Logic Level INT0 excessive triggering - What voltage is LOW

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I am encountering a logic level issue with INT0 on a Tiny44. I am using the external interrupt to detect the beginning of an analog wave form then triggering a sample/hold circuit 20mS later.

See attached Word Doc for scope pictures...

What I am find is that for input voltages above 1.8V the INT0 behaves as I would expect triggering the interrupt while low starting the timer0 and generating a trigger pulse in the proper position.

However below 1.8 to 1.7V the int0 triggers excessively. I thought that the logic level for a low was 0.8V or less....

I am feeding the analog signal through a 180Ohm series resistor: The wave form is identical on both sides of the resistor so I don't think that I am loading the signal down with the pin.

DDRB = 0x00; // all inputs
PORTB = 0x0F; // all pullup enabled

My INT0 interrupt routine starts timer1 and presets the TCNT0 to a preset value. As long as INT0 is low the TCNT0 is reset. When the signal leaves ground INT0 is supposed to stop triggering its interrupt and allow the TIMER0 to generate output pulses using COMPA/B and the OVF interrupts. This would let me detect the rising edge of the signal.

Works well as long as I have a large enough signal.

It just seems as if the Logic Level for a LOW is 1.8V or less....

A simple work arround would be to just start TIMER0 on the falling edge and disable INT0 interrupt until the TIMER0 completes its waveform. But I am close to making this work.

I would like to hear some suggestions and comments.

Thanks

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For most CMOS devices, the logic trip level is half VCC. The old 0.7 v values was for TTL levels. The datasheet should have a spec for this value. Remember - this value has a tolerance. If you want better accuracy, use the analog comparator (if your device has it).

Why are you using logic level trigger Should you not use edge trigger?

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TIRH wrote:
...

However below 1.8 to 1.7V the int0 triggers excessively. I thought that the logic level for a low was 0.8V or less....

I am feeding the analog signal through a 180Ohm series resistor: The wave form is identical on both sides of the resistor so I don't think that I am loading the signal down with the pin.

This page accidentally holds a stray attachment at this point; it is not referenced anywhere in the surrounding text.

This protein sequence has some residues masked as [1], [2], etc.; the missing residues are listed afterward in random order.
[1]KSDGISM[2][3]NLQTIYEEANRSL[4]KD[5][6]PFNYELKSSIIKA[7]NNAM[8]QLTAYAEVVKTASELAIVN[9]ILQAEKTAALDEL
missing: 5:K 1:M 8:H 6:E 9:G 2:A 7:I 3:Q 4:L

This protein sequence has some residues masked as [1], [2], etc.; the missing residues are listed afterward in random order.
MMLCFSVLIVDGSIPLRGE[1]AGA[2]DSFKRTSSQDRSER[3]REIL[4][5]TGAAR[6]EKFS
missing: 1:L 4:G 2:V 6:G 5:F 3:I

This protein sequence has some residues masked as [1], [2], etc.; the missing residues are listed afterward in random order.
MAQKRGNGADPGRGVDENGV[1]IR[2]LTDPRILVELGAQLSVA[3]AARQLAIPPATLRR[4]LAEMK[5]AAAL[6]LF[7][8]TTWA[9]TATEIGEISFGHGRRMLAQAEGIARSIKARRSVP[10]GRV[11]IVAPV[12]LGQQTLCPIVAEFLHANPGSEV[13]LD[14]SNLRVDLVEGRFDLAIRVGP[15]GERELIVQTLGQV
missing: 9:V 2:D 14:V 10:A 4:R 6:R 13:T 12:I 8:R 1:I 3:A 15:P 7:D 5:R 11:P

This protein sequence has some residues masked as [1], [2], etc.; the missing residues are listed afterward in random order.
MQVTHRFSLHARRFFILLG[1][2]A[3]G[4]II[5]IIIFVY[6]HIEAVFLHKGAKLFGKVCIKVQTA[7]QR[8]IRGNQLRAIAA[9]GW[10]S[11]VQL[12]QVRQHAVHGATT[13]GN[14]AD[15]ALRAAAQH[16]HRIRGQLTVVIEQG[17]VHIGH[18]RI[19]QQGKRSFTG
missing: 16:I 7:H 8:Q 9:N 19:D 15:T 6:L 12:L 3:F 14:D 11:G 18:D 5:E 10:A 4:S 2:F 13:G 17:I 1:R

You are misinterpreting the data sheet.

INTO expects a digital signal at its input - in order to guarantee that it will be interpreted correctly as a low you have to ensure it is below 0.2VCC. However the actual threshold may be as high as 0.8VCC.

Typically the threshold for CMOS devices is about 50% of the supply voltage. If you have an analog signal you need to send it through a comparator first to determine the threshold voltage. Some devices have such a comparator internally, I couldn't find a data sheet for an ATTiny44 (is that the correct number?) to see whether it had one.

kevin

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There is a small amount of hysteresis on port pin inputs, but apparently not enough to make your design work. The problem is that regardless of where the actual threshold voltage is, it is a single voltage. If your signal has noise on it, it will not cleanly pass through that threshold voltage, but will bounce up and down around it as it trends by.

You can add hysteresis by using an output port pin to create positive feedback. Place a resistor from the output pin to your input pin (and leave your other input resistor in place. The ratio of the two resistors controls the amount of hysteresis you get. When you get your falling edge interrupt, set the output pin low, when you get a rising edge interrupt, set the output pin high.

You could also use a capacitor for the positive feedback and set the RC time constant to a suitable value. This provides hysteresis without affecting the threshold voltage.

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Hi,

With digital CMOS input the region between true LOW and true HIGH is not allowed.
For sure when a signal changes stat it will travel through this region but there is also a min. rise and falltime spec´d.

If you stay too long in this not allowed region you may find some inputs to oscillate. (I don´t know if this can happen with AVRs)

Klaus
********************************
Look at: www.megausb.de (German)
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Kartman wrote: